It was a typical onboard encounter: two strangers, adjoining airline seats, small talk to pass the time.
They talked about what they did. Virginia Armbrust, a plankton ecologist at the University of Washington in Seattle, described the critical roles plankton play in sustaining life on Earth. At which point, her fellow traveler asked a disarmingly simple question: "So how are they doing?"
It hit like a jolt of mid-flight turbulence. Dr. Armbrust recalls she didn't have a good reply; no one really knows how well the carbon-grabbing, oxygen-making organisms are doing. It marked a turning point in Armbrust's thinking. Answering that question "became my goal," she says.
Armbrust and an international team of researchers took a significant step toward that goal this fall when they published the genome - a genetic parts list - for a tiny, glass-encrusted plankton known as a diatom.
In an office next to Armburst's, Gabrielle Rocap leads one of several teams worldwide conducting similar studies on more of the ocean's smallest inhabitants. Their aim: to reach the day when scientists can take the biological pulse of the ocean by interrogating the genes of the tiniest organisms that live there.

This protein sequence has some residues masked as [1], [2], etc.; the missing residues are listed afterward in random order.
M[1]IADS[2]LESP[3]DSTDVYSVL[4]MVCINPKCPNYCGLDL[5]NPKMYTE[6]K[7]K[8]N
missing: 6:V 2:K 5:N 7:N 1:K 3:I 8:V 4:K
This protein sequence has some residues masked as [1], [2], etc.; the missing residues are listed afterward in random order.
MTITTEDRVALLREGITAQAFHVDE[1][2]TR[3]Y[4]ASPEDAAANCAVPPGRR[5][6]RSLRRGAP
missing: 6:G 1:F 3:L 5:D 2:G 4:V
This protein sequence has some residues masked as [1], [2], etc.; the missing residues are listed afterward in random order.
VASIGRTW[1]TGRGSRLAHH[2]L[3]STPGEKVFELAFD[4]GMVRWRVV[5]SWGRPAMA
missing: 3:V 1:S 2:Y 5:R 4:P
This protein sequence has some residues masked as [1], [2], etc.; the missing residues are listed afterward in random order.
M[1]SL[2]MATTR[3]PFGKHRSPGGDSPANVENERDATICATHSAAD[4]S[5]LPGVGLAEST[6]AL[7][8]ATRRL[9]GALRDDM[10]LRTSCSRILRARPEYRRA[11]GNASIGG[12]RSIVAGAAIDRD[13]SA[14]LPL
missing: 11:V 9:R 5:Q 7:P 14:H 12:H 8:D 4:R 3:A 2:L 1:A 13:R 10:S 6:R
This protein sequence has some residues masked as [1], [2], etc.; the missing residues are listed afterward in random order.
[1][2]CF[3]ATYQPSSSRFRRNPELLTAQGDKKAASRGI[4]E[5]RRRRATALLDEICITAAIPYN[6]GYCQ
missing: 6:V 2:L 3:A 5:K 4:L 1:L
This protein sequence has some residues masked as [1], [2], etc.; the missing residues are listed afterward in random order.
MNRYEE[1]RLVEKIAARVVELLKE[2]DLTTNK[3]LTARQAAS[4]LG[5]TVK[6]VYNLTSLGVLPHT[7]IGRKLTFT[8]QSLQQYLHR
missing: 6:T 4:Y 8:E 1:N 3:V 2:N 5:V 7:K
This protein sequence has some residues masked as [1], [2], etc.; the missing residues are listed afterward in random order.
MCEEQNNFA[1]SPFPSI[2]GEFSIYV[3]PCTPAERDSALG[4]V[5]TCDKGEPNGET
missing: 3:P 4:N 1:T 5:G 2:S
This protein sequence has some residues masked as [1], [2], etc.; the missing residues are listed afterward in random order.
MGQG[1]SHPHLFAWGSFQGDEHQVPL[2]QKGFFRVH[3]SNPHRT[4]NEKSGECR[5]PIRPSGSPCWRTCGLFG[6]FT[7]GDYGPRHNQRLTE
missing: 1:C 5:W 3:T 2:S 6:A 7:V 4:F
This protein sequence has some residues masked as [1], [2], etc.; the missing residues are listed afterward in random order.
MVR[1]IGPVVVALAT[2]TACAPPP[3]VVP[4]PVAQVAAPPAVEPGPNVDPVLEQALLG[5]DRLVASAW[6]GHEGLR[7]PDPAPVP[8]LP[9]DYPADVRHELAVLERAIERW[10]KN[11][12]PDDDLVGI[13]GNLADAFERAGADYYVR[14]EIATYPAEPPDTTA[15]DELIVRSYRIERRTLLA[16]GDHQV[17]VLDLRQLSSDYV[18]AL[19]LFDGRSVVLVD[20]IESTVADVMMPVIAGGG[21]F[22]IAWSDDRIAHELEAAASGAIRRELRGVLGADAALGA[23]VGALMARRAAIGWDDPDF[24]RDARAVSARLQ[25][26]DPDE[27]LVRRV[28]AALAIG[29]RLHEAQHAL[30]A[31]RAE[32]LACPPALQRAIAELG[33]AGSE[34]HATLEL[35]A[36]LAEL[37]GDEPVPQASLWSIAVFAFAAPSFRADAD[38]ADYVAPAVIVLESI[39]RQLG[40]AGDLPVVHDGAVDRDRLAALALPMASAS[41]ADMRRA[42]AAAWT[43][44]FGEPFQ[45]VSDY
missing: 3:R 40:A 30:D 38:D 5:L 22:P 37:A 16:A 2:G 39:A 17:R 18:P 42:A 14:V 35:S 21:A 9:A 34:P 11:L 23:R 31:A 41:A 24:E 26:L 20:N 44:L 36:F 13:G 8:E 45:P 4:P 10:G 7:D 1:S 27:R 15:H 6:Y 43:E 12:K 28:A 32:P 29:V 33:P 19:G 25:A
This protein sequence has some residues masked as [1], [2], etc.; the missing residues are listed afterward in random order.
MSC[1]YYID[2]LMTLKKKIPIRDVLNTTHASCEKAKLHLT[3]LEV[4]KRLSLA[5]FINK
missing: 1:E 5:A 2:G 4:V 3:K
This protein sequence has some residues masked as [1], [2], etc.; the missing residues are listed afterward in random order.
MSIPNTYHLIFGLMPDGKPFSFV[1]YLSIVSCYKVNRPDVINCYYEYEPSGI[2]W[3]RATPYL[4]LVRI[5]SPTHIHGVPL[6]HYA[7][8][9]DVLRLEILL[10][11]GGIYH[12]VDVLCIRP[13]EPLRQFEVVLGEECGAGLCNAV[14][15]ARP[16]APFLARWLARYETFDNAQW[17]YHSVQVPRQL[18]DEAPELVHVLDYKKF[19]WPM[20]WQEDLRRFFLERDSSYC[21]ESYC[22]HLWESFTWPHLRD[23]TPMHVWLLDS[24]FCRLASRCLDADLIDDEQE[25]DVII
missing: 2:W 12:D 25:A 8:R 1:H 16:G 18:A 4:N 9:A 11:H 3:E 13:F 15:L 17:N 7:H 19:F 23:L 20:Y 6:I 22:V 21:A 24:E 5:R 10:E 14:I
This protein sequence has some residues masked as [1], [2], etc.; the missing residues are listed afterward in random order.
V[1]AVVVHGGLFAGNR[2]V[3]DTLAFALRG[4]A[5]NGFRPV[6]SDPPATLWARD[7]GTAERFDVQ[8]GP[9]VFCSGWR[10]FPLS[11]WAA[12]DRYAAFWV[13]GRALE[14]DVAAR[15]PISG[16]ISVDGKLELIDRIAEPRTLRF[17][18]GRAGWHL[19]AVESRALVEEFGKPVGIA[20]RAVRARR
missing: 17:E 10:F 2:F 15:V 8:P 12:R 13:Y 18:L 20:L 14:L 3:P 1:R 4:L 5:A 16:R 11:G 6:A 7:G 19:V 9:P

Such data would help researchers anticipate how environmental change - everything from land-borne pollution to global warming - affects ocean ecosystems and the atmosphere.
"We're looking for canaries in the coal mine," Armbrust says. Many people focus on larger, charismatic creatures such as whales and other marine mammals. "But you'd like to look at phytoplankton. They're at the base of the food web and they respond to changes immediately. If you see changes in marine mammals, it's too late."